If you’re even a passing fan of the Twentieth Century Fox Aliens franchise, you’ll know that whenever humans come in contact with the series’ acid-blooded xenomorphs, it’s always a chest-bursting good time. In honor of the films, the movie studio has declared today, 4/26, the very first Alien Day, picked for the fictional moon LV-426, where things went sideways for Ellen Ripley and company in the first two Alien films.

Dark Horse Comics is getting in on the fun this week with the launch of its new series Aliens: Defiance, debuting Wednesday. I had the chance to speak with series writer Brian Wood about the conceit of the story, how it fits into the overall Aliens mythology, and which film made him a fan of the franchise.

FreakSugar: For folks who might be considering picking up Aliens: Defiance, what’s your elevator pitch for the series?

Brian Wood: Aliens: Defiance is a new ongoing comic series in the mold of the original films: blue-collar work-a-day types facing off against the threat of an Alien infestation. Or attack. Or impregnation. Maybe all of the above. At the front is Private Zula Hendricks, a Colonial Marine currently recovering from a traumatic battlefield injury, and Davis, a Weyland-Yutani security synthetic. Due to finding themselves in the absolute worst place and time, they take it upon themselves to make sure a derelict ship full of xenomorphs never makes it to earth.

FS: I believe this is your first venture into writing the Aliens universe. What were some aspects or beats that you wanted to make sure you included in this initial run?

BW: All the details that I loved about the original film: a working class female lead, a ship (ours is the Europa), a synthetic that ends up surprising you in how human it can be, and of course Aliens. One of the challenges, I’m finding, in writing a monthly comic is making sure there’s an Alien fight in each issue, and making each of them unique, interesting, and moves the plot forward. A fun challenge, of course.



FS: What can you tell us about Private Hendricks? Beyond wanting to take out the xenomorphs, what drives her to take up with the synthetic Davis?

BW: Circumstances at first. Zula is technically off-duty due to injury, but she’s assigned as a sort of military minder to a squad of Davis units as they investigate this derelict hauler. So she did not want to be there, and her decision to stick around for the larger tasks that develop is one born of a strong sense of duty. She’s a Marine, and that means something to her, even if she has to break the rules and go AWOL to accomplish it.  Hence the “defiance” in the title.

FS: From the first issue, the Weyland-Yutani company seems to already know about the xenomorph species. Where does your story fit into the overall Aliens mythology?

BW: Well, yes and no. They suspect something, and they are always on the lookout for interesting stuff from deep space to turn into corporate profits. Readings suggest there might be something juicy aboard this derelict, but they don’t know what it is.

This series is pretty early in the timeline, about 17 years after the events of the first film. The xenomorphs are pretty much completely unknown to humans at this point. They certainly are to Zula and Davis.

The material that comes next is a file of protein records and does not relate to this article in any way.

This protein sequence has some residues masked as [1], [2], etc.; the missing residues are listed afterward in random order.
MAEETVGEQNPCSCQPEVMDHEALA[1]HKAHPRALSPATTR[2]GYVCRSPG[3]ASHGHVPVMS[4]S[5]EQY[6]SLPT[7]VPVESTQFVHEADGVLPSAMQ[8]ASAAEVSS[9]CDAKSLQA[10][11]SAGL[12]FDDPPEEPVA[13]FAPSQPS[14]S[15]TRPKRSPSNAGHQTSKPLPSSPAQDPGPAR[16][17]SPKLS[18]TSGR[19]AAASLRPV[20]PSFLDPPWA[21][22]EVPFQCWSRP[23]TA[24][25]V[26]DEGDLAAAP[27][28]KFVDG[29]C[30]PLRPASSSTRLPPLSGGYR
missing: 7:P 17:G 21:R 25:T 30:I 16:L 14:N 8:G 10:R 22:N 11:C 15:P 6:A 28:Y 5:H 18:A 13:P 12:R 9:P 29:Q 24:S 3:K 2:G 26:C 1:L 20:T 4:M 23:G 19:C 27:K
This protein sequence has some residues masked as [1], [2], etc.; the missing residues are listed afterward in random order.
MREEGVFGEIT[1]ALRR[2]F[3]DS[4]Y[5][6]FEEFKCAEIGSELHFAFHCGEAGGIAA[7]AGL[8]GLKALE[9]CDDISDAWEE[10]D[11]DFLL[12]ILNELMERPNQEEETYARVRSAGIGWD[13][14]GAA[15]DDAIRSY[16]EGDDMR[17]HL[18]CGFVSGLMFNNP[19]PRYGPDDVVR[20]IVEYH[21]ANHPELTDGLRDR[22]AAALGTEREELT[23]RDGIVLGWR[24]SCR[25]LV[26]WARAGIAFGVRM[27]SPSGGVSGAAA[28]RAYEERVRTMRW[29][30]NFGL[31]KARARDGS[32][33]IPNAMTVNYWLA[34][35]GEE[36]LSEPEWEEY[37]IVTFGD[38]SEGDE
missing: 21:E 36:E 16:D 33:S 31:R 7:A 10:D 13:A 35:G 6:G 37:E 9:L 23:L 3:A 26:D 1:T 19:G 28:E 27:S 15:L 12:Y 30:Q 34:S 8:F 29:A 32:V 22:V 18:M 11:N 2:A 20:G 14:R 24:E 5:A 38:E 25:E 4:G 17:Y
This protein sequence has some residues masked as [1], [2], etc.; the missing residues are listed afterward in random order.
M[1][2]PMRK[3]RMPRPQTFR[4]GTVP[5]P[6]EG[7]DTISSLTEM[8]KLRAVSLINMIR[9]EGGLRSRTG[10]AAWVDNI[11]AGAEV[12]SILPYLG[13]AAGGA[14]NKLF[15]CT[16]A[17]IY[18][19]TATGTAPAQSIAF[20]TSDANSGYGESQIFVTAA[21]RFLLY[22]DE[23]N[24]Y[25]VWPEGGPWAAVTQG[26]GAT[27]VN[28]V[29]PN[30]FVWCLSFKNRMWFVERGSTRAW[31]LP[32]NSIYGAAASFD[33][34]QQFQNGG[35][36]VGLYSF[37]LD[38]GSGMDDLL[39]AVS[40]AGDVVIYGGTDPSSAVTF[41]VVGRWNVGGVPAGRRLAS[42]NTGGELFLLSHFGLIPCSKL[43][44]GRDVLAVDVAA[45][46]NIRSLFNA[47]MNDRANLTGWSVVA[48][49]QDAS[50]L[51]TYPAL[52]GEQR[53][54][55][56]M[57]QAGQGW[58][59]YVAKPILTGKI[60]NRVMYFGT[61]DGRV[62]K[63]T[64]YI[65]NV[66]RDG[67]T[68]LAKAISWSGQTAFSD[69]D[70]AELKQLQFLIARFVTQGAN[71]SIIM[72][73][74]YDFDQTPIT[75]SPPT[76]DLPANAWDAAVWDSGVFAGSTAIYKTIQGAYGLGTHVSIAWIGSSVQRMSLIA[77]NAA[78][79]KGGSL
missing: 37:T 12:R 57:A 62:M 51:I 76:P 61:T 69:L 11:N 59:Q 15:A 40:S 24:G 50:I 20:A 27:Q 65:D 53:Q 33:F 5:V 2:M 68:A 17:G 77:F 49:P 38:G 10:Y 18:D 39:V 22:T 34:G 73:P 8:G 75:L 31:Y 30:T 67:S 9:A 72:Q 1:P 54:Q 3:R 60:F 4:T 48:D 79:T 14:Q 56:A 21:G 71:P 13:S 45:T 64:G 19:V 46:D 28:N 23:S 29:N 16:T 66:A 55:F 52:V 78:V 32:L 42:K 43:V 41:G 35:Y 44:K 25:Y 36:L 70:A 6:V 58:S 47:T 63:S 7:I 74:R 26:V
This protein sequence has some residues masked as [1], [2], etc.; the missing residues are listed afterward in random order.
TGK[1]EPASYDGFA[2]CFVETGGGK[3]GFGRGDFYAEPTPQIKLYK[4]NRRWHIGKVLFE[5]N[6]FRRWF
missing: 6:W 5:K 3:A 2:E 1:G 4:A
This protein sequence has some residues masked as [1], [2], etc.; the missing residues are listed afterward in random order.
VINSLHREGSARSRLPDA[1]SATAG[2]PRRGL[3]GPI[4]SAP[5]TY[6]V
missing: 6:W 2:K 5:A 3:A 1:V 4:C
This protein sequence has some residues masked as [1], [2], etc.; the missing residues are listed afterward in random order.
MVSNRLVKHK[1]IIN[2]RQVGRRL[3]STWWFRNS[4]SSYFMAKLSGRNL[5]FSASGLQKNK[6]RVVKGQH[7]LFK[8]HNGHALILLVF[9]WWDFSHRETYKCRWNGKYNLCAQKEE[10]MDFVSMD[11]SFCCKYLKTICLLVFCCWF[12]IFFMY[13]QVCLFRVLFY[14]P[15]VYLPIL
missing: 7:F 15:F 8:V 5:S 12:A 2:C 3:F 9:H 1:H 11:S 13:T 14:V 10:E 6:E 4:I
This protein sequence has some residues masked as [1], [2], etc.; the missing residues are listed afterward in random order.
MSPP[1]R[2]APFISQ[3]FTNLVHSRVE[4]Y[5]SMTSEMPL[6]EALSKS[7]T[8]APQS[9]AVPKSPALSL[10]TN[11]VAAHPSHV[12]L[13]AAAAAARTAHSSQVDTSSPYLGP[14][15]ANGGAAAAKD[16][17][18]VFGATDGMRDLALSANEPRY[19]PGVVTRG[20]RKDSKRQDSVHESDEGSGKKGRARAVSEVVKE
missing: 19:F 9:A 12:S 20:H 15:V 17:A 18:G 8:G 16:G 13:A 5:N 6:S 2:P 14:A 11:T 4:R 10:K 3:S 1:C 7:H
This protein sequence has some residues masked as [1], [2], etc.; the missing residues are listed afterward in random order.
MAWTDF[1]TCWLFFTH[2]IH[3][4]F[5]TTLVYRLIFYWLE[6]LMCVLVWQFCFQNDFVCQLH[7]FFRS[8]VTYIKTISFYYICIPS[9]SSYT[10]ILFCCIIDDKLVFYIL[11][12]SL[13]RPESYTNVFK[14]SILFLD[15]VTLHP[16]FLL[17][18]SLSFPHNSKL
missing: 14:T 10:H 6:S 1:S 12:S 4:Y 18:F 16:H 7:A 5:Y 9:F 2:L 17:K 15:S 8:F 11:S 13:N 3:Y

FS: The grit and immediacy of Tristan Jones’ linework seems to fit right in with the Aliens universe. What was the collaboration like with him on the book?

BW: Tristan is a new friend of mine, and when I first became aware of his work by following him on Instagram, his feed is FULL of Aliens stuff. The guy is a superfan, so much so that the powers that be at Fox know his work well. So it was all of 10 minutes of work to get him approved on this series. If you ask him, he’ll say he was born to draw this book, and having a hardcore fan like him around helps me with the scripts.

Dan Jackson, who’s coloring the book, is great as well. We’re all working well together. Later on in the series, when Tristan takes a short break to catch up, we’ll have a couple issues drawn by Riccardo Burchielli, my DMZ co-creator.



FS: I think everyone has a favorite Alien film that acted as a gateway drug to the franchise. What was yours? How did it influence how you approach storytelling?

BW: Honestly, the 3rd and 4th films were the gateway, even if they aren’t considered by the superfans to be the best films. It’s a quirk of my age – the first two films were things my media-wary mother wouldn’t let me see at the time. But right now it’s the 70’s aesthetic of the original film that influencing me most on this series.

FS: Creators keep coming back to the world of Aliens time and again, and each has something new to say. What do you think the appeal of the Aliens universe is for creators and, specifically, for you?

BW: Aliens is that sort of storytelling that seems to be universal. I’m not sure I’ve ever been able to articulate it that well, since it is such a primal thing. It’s fear – fear of the dark, of the unknown, of an unstoppable force, a biological fear, a claustrophobic fear, and the idea that ordinary people can rise up to meet those fears and overcome them… it’s potent stuff.



FS: What can you tease about we can expect to see next issue?

BW: One of the things I love about this series isn’t just the xenomorph battles and the 70’s vibe, but the fact we’re given a lot of leeway to build a strong character drama as well. Zula and Davis, they come to have a strong, unique relationship. It’s my goal, all our goal, to elevate Zula to the ranks of the iconic Aliens characters.

Aliens: Defiance #1, written by Brian Wood with Tristan Jones on pencils, debuts this Wednesday from Dark Horse Comics.